Dan Tan's residence in Singapore
Perumal is not the only ringleader of Dan Tan’s syndicate who is in prison. In Croatia and Hungary, two of his colleagues have already been arrested. Both of them decided to remain silent and are thus still on the top boss’s payroll, claims Perumal.
The man, who is believed to be in his forties, is a citizen of Singapore and resides in one of the better neighborhoods in the city state. His spacious apartment is on the second floor of a fenced-in, yellow brick building and monitored by security cameras. A guard checks visitors at the gate. In the courtyard, a dolphin sculpture spews water into a large pool. The boss is not at home this past Thursday, when stern magazine rings the bell to his apartment and is briefly admitted. A grand piano protected by a dust cover stands in a flagstone-tiled living room. The sofa is snow-white. Shoe boxes line the walls in the lobby.
A bad suspicion
Dan Tan is not available on the following day, either. Instead, Dany, whose real name is Ray Prakash Rajoo agrees to talk to stern magazine in a café in Singapore. He claims that Dan Tan has 50 million dollars in the bank, but that he is no longer in the business. It does not sound convincing. Dan Tan has set up a rank of so-called runners who are one level below his five ringleaders. They occupy the lowest rung of the hierarchy. Their job is to hand over money to corrupt players and referees.
Dany is alleged to have been one of them. Wilson Perumal mentioned him in a letter he had written to the Singapore based “The New Paper”. He is said to have carried huge sums for the syndicate. The Dan Tan Cartell deployed such money couriers in Asia and Europe – and, as has now been reported, in Central and North America, where the Gold Cup has come under strong suspicion.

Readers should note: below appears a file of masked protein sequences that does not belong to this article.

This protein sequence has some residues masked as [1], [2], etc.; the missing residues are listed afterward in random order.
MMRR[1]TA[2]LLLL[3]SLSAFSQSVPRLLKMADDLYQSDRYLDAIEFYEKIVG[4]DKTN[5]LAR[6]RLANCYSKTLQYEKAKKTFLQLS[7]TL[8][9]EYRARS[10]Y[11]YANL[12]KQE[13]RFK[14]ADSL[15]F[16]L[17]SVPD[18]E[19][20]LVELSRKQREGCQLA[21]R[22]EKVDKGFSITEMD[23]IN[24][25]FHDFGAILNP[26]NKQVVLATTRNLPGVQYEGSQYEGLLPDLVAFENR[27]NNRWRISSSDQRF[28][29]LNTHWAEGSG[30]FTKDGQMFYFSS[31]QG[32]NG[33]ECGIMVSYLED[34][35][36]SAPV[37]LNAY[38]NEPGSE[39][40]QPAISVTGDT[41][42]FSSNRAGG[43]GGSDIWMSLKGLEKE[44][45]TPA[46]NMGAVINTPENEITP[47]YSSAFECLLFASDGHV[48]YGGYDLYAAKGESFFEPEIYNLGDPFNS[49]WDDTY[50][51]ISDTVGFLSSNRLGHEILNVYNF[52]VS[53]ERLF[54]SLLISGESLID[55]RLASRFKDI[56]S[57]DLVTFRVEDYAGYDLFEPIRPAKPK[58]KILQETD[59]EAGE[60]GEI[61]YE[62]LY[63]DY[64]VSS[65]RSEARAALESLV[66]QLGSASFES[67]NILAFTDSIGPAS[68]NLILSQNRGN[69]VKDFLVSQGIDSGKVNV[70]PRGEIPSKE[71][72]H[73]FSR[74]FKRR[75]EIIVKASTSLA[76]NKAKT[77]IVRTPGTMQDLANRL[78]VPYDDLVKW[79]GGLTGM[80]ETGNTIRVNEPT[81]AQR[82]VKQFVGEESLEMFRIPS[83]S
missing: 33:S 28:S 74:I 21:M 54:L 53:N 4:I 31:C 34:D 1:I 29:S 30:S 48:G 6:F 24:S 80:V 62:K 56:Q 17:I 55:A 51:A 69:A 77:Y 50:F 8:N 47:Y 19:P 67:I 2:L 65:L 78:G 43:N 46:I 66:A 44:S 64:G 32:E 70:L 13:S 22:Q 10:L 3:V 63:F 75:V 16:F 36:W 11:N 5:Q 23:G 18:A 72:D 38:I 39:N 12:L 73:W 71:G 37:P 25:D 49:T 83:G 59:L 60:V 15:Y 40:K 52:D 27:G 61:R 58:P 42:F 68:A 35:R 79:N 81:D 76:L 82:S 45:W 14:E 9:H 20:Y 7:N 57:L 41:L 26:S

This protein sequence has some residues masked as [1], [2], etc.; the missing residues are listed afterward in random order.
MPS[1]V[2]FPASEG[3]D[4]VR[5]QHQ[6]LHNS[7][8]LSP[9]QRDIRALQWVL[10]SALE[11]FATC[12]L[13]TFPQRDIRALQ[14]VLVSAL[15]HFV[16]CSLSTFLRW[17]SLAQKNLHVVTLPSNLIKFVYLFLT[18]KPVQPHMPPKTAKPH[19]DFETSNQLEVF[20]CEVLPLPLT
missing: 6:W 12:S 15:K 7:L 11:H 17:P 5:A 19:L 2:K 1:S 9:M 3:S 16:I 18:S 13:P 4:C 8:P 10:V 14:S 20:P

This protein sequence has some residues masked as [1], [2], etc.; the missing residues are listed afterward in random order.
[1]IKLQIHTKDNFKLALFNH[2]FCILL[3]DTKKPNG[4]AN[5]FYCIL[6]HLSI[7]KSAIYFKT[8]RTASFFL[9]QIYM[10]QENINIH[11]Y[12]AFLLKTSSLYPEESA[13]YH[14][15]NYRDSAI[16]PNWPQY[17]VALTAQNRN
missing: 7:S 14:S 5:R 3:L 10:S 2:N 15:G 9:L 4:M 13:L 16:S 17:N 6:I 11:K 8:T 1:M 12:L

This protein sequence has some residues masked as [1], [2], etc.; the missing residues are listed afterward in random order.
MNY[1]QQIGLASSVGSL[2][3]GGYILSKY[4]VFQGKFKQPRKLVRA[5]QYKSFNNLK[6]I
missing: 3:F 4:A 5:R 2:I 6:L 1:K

In June, the United States hosted the tournament, which is the equivalent of the European championship. Additionally, the match last October between El Salvador and Costa Rica has attracted great interest. It is one of the games in the region that Perumal had organized. Among US officials there is talk about bribed players, but the two national soccer federations who got involved with Perumal assert their innocence. After all, an official FIFA agent had cosigned the contract, says the president of El Salvador’s soccer association Carlos Méndez Florez.
Rasamanickam does not answer his phone
According to findings by stern magazine, that agent is Subramaniam Rasamanickam. He is a former teacher who said he had quit his job “out of love for soccer”. He became a trainer-instructor and later Federation official. He once even attended a seminar organized by the German Soccer Federation in Hennef, Germany.
Rasamanickam was Facebook friends with Wilson Perumal, on whose cell phone investigators found the FIFA agent’s phone number. Rasamanickam does not currently answer his phone.
Soccer officials in El Salvador say that FIFA instructed them to not comment further on this delicate case. The contract with the signature of Perumal, a guy who fixes matches, and the signature of one of their own agents on it, can not please FIFA, yet it cannot come as a surprise to them either, since the report for the general secretary also deals with the actions of the FIFA licensed player agents. As stated in the report, Rasamanickam and at least two additional colleagues are said to be accomplices of Dan Tan’s betting syndicate.
By Dirk Liedtke, Wigbert Löer, Andreas Mönnich, Nina Plonka, Oliver Schröm and Janis Vougioukas